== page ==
Tag Info

New answers tagged

0

To answer the final question, the Baal HaTurim to Bereishis 45:26 writes that ויגדו of "ויגדו לו לאמר" when the brothers (or Serach) told Yaakov that Yosef was alive is missing a yud (it should be ויגידו) is because they didn't tell him until they opened (undid) the excommunication. He cites Pirkei D'Rebbi Eliezer 38.


1

In Kovetz Sichos vol. 2 R' Nosson Meir Wachtfogel explains as follows: A dream's meaning depends on its interpretation (Berachos 55b). A positive interpretation yields a positive fulfillment, and the same with a negative interpretation. When Pharaoh's advisors offered him interpretations, he rejected them because they were undesirable, and so he insisted ...


3

I heard the following approach from R' Rivlin, Mashgiach of Kerem b'Yavneh. Pharaoh was looking for more than just a clever interpretation based on the art of dream interpretation - he was looking for an interpreter who showed himself to know what the dream was and meant. Pharaoh made slight changes in his relating of the dream, and Yosef identified this ...


1

I don't think that this is anything more than language / grammar. In the first 5, the rules are stated in noun or "title" form - like headlines. It is like saying, "These are the rules from which we can derive..." From A, From B... etc. - They are not describing how these rules work; they are just telling you the name of the rule, and assuming that you know ...


4

The Y'fe Soar (commentary to the Midrash Raba 89:6) explains that Pharaoh saw the interpretation of the dream in the dream itself but forgot it. Since this interpretation didn't remind him of the one he'd seen, he knew it was wrong. Y'de Moshe (commentary to the Midrash Raba there) explains that this interpretation didn't fit the dream very well, to ...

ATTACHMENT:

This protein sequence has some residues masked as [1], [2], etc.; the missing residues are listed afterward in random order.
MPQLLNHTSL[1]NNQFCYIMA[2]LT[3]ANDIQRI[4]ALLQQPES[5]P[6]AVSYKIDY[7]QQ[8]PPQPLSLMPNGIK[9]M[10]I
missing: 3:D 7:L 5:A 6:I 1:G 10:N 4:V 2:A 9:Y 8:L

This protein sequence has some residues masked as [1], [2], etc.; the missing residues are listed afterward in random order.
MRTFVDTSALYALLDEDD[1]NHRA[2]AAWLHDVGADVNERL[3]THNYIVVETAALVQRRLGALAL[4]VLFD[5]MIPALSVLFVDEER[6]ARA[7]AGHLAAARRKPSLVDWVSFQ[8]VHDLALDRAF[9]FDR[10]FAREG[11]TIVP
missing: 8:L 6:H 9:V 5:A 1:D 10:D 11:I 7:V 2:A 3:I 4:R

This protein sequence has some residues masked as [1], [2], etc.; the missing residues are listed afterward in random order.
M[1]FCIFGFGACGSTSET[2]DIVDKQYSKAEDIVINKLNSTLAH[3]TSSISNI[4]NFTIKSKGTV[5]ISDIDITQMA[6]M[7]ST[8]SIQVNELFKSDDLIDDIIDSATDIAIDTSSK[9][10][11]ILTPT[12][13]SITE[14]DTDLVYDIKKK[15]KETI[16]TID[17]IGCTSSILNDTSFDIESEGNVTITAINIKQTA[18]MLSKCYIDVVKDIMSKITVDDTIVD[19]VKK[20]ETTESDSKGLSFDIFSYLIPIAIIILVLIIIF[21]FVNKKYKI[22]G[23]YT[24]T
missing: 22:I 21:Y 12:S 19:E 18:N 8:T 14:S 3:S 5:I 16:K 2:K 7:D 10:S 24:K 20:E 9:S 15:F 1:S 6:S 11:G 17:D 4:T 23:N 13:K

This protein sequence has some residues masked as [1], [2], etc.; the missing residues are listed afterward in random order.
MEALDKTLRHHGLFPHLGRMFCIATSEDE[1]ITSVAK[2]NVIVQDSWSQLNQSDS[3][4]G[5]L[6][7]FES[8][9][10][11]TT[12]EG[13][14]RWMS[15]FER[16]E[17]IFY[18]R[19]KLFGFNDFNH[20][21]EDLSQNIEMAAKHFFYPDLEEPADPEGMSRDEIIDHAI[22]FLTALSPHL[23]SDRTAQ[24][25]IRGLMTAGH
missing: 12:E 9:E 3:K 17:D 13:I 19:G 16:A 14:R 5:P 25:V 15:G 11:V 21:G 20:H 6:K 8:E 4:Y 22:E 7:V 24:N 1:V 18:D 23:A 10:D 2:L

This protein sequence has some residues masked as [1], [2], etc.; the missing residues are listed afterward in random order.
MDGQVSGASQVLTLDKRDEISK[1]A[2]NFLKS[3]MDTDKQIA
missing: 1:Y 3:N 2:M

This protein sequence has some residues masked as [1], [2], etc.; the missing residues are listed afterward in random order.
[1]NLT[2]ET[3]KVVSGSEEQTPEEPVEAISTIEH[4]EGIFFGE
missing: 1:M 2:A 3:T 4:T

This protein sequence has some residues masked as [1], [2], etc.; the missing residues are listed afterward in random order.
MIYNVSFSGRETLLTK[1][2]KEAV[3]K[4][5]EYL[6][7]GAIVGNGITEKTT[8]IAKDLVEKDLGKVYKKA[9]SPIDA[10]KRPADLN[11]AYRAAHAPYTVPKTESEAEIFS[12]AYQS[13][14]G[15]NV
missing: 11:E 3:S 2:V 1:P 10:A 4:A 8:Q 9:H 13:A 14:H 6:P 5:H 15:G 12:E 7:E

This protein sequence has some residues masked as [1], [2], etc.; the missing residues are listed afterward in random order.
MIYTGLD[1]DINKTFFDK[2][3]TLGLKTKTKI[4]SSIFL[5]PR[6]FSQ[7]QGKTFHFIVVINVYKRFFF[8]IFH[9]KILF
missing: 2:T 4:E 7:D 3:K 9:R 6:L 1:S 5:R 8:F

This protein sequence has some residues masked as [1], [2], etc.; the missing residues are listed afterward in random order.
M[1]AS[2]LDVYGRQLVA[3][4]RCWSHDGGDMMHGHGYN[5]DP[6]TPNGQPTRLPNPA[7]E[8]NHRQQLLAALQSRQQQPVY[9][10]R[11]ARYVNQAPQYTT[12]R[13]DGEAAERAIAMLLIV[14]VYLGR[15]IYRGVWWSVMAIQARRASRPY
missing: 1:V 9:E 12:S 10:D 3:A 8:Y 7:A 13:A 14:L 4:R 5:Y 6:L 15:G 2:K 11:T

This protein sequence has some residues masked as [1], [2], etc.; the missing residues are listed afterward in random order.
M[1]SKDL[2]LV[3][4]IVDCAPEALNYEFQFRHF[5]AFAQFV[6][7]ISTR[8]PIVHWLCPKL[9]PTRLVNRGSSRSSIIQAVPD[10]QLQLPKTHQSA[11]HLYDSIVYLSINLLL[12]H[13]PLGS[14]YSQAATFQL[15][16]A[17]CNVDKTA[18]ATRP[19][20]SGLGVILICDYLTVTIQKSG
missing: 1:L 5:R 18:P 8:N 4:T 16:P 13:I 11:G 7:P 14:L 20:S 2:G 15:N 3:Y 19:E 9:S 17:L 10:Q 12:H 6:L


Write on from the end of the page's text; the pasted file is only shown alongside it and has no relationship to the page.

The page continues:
0

Here's my take on it. Pharaoh wasn't satisfied with a prophecy of "you'll have seven daughters and they'll all die" because he didn't want them to die, for obvious reasons. Also, as Matt commented, his dream was about grain, and that has nothing to do with his daughters. Yosef's interpretation fits with both options. For the second, that is about grain and ...


11

The Maharal (Gur Aryeh ibid) explains that the Gemara which says that a person will surely die in a pit full of snakes and scorpions is only when it is full of snakes and scorpions, but this pit just had a few. The Ohr HaChaim explains that the brothers felt Yosef was deserving of death because he had testified falsely about them to their father in matters ...


0

They knew that they were destined to become a great nation (Bris Bain Habesarim) and the brochos of Avraham, Yitzchak, and Yaakov. They felt that Yosef (with his dreams of rulership) was going to destroy this and was to them what Eisav was to Yaakov. As a court, they felt that Yosef was actually chayav misah and that they had actually shown him mercy by ...


2

Rashi's quote from the text is "את-אמתה" so his question must arise from within the quote or from the quote's relationship with the context. He may have been dissatisfied with understanding the quote as 'her handmaiden' because that would raised the following questions: 1) Why does the text specify who was sent? (It was 'only' a maidservant, after all. ...


0

See Why Didn't Yosef tell Yaakov He was Still Alive? A non-literal reading of the medrish would be that the family dynamics created a situation where revealing the truth would help no one (and likely hurt).


1

I'm guessing he was not quoting verbatim and he mixed two medrashim as I will show you. He also seems to have misquoted the one you are looking for. Here is a first quote from him. "More deeply, the Midrash in Breshit Rabbah converts Jacob's vow from a request for supplying his needs to an obligation that he accepted upon himself toward God. Thus: If God ...



Top 50 recent answers are included